|Publication number||US4303779 A|
|Application number||US 06/097,657|
|Publication date||Dec 1, 1981|
|Filing date||Nov 27, 1979|
|Priority date||Nov 27, 1979|
|Publication number||06097657, 097657, US 4303779 A, US 4303779A, US-A-4303779, US4303779 A, US4303779A|
|Original Assignee||Technochemie Gmbh-Verfahrenstechnik|
|Export Citation||BiBTeX, EndNote, RefMan|
|Patent Citations (2), Referenced by (4), Classifications (15)|
|External Links: USPTO, USPTO Assignment, Espacenet|
1. Field of the Invention
The present invention relates to novel and highly advantageous thermosetting imide resins, to a process of producing such imide resins, to compositions and methods of using same and to articles made therewith.
2. State of the Prior Art
It is known that the ethylenic double bond of maleic acid imides is readily reacted with basic organic compounds and especially, with organic amines whereby aspartic acid imides are formed. This mode of reaction has been used, for instance, for producing polymerizable imide resins. U.S. Pat. No. 3,562,223 describes said reaction and the reaction products. According to said patent, the speed of reaction is determined to a far reaching extent by the basicity of the amino compound.
It is also known that the ethylenically unsaturated double bond of bis-maleimides can be reacted with dicarboxylic acid hydrazide to form a thermosetting imide resin. West German Pat. No. P 27 54 631.2 teaches such a reaction wherein the polyimide can be polymerized upon heating to a highly crosslinked polyimide having high temperature stability.
It is one object of the present invention to provide novel and highly advantageous thermosetting imide resins having improved flow properties.
Another object of the present invention is to provide a simple and effective process of producing such thermosetting imide resins.
Still another object of the present invention is to provide a simple and effective method of polymerizing and hardening the prepolymerization products obtained according to the present invention.
A further object of the present invention is to provide articles such as molded articles or coated fiber materials, webs, filaments, rovings and the like.
Other objects of the present invention and advantageous features thereof will become apparent as the description proceeds.
The present invention relates to novel thermosetting imide resins obtained by the reaction of two components, component A, a mixture of N,N'-bisimide of an unsaturated dicarboxylic acid of a specific formula and a monoimide of a specific formula and component B, the dihydrazide of an organic dicarboxylic acid of a specific formula. The invention also relates to the process for producing the thermosetting imide resins.
It has, therefore, been discovered that new thermosetting imide resins with optimal flow properties can be obtained when monoimides of the general formula II ##STR1## dicarboxylic acid dihydrazide of the general formula III ##STR2## The reaction is carried out in such a manner that the molar ratio between the imide groups in the mixture and the hydrazide groups in the mixture, ##EQU1## are between 1.1 and 100. The fully unreacted monomer mixture contains no free hydrazide groups and polymerizes under heating conditions, for example, between 100° to 350° C. to a highly crosslinked polyimide resin having high thermal stability. Accordingly, the novel thermosetting imide resins of the present invention are obtained by reacting:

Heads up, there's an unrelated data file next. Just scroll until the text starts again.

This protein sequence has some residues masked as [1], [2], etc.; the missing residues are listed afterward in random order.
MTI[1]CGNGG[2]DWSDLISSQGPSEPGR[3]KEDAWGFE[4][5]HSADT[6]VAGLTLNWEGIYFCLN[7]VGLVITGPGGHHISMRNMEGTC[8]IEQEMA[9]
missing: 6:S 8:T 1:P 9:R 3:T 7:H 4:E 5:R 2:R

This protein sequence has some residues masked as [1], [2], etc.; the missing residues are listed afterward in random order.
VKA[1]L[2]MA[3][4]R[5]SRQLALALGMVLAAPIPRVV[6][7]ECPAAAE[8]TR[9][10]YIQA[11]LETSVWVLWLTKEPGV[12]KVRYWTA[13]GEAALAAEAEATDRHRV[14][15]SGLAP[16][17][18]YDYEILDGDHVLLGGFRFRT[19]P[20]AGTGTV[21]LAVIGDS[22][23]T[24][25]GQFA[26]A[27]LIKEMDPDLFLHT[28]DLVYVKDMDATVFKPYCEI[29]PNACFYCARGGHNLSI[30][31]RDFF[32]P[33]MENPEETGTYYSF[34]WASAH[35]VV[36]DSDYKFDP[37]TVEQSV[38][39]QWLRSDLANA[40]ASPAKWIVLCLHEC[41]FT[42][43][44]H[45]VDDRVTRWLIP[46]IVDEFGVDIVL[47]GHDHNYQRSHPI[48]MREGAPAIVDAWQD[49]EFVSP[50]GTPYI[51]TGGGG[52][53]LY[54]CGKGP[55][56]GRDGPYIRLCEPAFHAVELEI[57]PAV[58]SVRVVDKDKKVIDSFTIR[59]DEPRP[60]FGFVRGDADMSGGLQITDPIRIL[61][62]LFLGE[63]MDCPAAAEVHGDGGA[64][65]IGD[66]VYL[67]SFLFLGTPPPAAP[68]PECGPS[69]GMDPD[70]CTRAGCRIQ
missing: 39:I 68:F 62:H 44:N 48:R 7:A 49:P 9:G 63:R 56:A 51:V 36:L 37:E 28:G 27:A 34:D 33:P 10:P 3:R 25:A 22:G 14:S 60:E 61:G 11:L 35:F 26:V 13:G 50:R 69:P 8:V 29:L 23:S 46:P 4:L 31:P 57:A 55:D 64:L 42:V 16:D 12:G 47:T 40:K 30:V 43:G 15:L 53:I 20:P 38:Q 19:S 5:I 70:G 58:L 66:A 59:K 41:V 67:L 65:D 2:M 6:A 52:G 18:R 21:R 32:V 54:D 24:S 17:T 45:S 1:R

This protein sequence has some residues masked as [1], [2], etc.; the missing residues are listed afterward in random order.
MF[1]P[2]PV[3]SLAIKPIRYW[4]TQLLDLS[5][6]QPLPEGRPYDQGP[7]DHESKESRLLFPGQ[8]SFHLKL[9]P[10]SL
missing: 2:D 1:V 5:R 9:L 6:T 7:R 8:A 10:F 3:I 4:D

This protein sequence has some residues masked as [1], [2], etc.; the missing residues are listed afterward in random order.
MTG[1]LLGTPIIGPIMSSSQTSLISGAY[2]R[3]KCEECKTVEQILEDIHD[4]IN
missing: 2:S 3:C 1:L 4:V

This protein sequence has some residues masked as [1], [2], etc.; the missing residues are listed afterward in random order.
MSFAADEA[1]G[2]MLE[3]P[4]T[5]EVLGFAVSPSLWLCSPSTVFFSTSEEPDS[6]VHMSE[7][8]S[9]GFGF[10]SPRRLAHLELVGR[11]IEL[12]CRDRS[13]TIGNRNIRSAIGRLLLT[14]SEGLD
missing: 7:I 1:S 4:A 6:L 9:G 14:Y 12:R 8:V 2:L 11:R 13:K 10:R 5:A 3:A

A. a mixture of an N,N'-bisimide of an unsaturated dicarboxylic acid of the general formula I ##STR3## and a monoimide of the general formula II ##STR4## wherein A represents a divalent organic radical with at least two carbon atoms, E represents a monovalent radical with at least one carbon atom and B represents a divalent organic radical selected from the group consisting of the following radicals ##STR5## with
B. the dihydrazide of an organic dicarboxylic acid of the general formula III ##STR6## wherein D represents a divalent organic radical. The group designated by A in Formula I can be an alkylene group with 2 to 12 carbon atoms, a cycloalkylene group with 5 or 6 carbon atoms, a heterocyclic group with 4 or 5 carbon atoms, and at least one nitrogen, oxygen, or sulfur atom in the heterocyclic ring,
a mono- or dicarbocylic group, or
at least two mono- or dicarbocylic aromatic or cycloalkylene groups which may be linked to each other by
a carbon to carbon bond or
by a divalent group such as
alkylene with 1 to 3 carbon atoms, or one of the following groups:
--N═N--, ##STR7## --NR1 --, ##STR8## --P(O)R2 --, --SO2 --, ##STR9##
In said groups, the substituents R1, R2, R3, R4, and R5, are alkyl with 1 to 5 carbon atoms.
Bisimides which have proven to be of special value for preparing the novel imide resins are:
4,4'-bismaleimido diphenyl methane,
4,4'-bismaleimido diphenyl ether,
4,4'-bismaleimido diphenyl sulfide,
4,4'-bismaleimido diphenyl sulfone,
4,4-bismaleimido dicyclohexyl methane,
N,N'-m-phenylene biscitraconic acid imide,
and others. Mixtures of the above-mentioned bisimides can also be used for producing the imide resins according to the present invention.
In the general formula II, E can represent an alkyl group, a cycloalkyl group and an aryl group. Examples of monoimides include the following compounds:
The divalent unsaturated group B of the general formula II is identical as that in general formula I.
In general formula III, D represents a divalent organic group such as an alkylene group, a cycloalkylene group and arylene group and the like.
Suitable dicarboxylic acid dihydrazides are, for instance, the following compounds:
oxalic acid dihydrazide,
malonic acid dihydrazide,
succinic acid dihydrazide,
glutaric acid dihydrazide,
adipic acid dihydrazide,
pimelic acid dihydrazide,
suberic acid dihydrazide,